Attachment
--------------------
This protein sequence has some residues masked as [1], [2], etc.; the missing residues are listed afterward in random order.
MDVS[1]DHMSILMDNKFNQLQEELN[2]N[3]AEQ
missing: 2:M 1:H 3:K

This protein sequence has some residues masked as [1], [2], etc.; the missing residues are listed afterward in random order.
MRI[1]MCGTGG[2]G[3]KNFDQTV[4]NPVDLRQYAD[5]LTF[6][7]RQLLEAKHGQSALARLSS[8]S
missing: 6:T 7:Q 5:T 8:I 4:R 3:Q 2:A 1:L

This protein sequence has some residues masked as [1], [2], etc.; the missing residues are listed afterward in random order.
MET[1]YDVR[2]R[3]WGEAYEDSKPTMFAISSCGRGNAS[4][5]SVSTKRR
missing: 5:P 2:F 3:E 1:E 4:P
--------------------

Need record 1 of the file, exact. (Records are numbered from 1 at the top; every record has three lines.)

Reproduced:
This protein sequence has some residues masked as [1], [2], etc.; the missing residues are listed afterward in random order.
MDVS[1]DHMSILMDNKFNQLQEELN[2]N[3]AEQ
missing: 2:M 1:H 3:K